●     The article discusses the progress towards the eradication of Guinea worm disease, highlighting the importance of disease elimination strategies, challenges, and the need for robust surveillance systems and regional approaches for successful implementation.


  • Guinea worm disease is close to eradication, showcasing the effectiveness of disease elimination efforts by organizations like the Carter Center.
  • Disease elimination is a crucial step towards eradication and aligns with the Sustainable Development Goals set by the United Nations.

Focus on Disease Elimination:

  • Elimination of transmission aims for zero transmission in a defined region, distinct from eradication which ensures no risk of reintroduction.
  • Disease elimination energizes the public health system, improves primary healthcare, diagnostics, surveillance, and attracts international support.

Challenges and Considerations:

  • Disease elimination is resource-intensive and may strain weak health systems, necessitating careful analysis of costs and benefits.
  • Strategic planning is vital, focusing on diseases with high impact and low prevalence for feasible elimination.

Importance of Surveillance Systems:

  • Investment in robust surveillance systems is crucial for detecting and monitoring disease incidences, strengthening laboratories, and ensuring the availability of medicines.
  • Continuation of surveillance post-elimination is necessary to prevent reintroduction of pathogens.

Regional Approach to Elimination:

  • Regional elimination strategies facilitate multisectoral collaboration, innovation, and adoption of locally effective solutions.
  • Phased elimination at the regional level allows better resource management and progress monitoring, culminating in national eradication.

National Ownership and Support:

  • National and State governments should own the elimination process, with the Union government handling cross-border disease spread.
  • India’s effective national elimination strategy begins regionally, scaling up progressively across the country.


  • Disease elimination efforts, exemplified by Guinea worm disease, highlight the importance of strategic planning, robust surveillance, and multisectoral collaboration.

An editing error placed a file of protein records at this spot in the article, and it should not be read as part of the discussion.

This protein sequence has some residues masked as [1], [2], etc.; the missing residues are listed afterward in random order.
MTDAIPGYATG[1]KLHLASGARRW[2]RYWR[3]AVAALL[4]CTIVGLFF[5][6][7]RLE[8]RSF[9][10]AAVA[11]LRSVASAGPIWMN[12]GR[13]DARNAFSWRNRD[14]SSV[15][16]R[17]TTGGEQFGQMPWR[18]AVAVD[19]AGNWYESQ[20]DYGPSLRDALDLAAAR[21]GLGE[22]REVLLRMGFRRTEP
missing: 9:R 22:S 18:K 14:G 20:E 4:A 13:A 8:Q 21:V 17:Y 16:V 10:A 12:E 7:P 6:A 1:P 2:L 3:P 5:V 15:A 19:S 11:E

• A regional approach to elimination, with national ownership and support, is essential for achieving and sustaining disease-free status.
Guinea Worm Disease:

●  Guinea worm disease (dracunculiasis) is caused by the parasitic worm Dracunculus medinensis.

● Humans contract the disease by drinking water contaminated with water fleas carrying Guinea worm larvae.

●  The larvae mature into worms within the human body, growing up to 2-3 feet in length.

● Painful blisters form on the skin as the worm emerges, causing incapacitating pain and secondary infections.


●  Painful blister formation on the skin, usually on lower limbs

●  Gradual emergence of a long, spaghetti-like worm from the blister

●  Intense itching, burning, and swelling around the blister area

●  Secondary bacterial infections can occur, leading to further complications


●  Filtering drinking water to remove water fleas carrying Guinea worm larvae

●  Providing access to clean, safe drinking water sources

●   Health education to promote awareness about avoiding contaminated water sources

●  Encouraging use of water treatment methods such as boiling or chemical disinfection

●  Isolating and treating infected individuals to prevent further transmission

●  Implementing strict surveillance measures to detect and contain cases promptly.

 Eradication efforts:

● Eradication efforts led by various organisations have significantly reduced cases from 3.5 million in 1986 to few hundreds in 2023.

●  Guinea worm disease is close to becoming the second disease eradicated globally, following smallpox.

●The eradication campaign emphasizes health education, water filtration, and containment of infected individuals to prevent transmission.

●  Surveillance and rigorous monitoring are crucial to prevent the reintroduction of the disease.

PYQ: Appropriate local community-level healthcare intervention is a prerequisite to achieve ‘Health for All ‘ in India. Explain. (150 words/10m) (UPSC CSE (M) GS-2 2018)
Practice Question:  Discuss the significance of disease elimination strategies in global health initiatives, citing the example of Guinea worm disease eradication. Evaluate the challenges faced and the importance of robust surveillance systems and regional approaches. (250 Words /15 marks)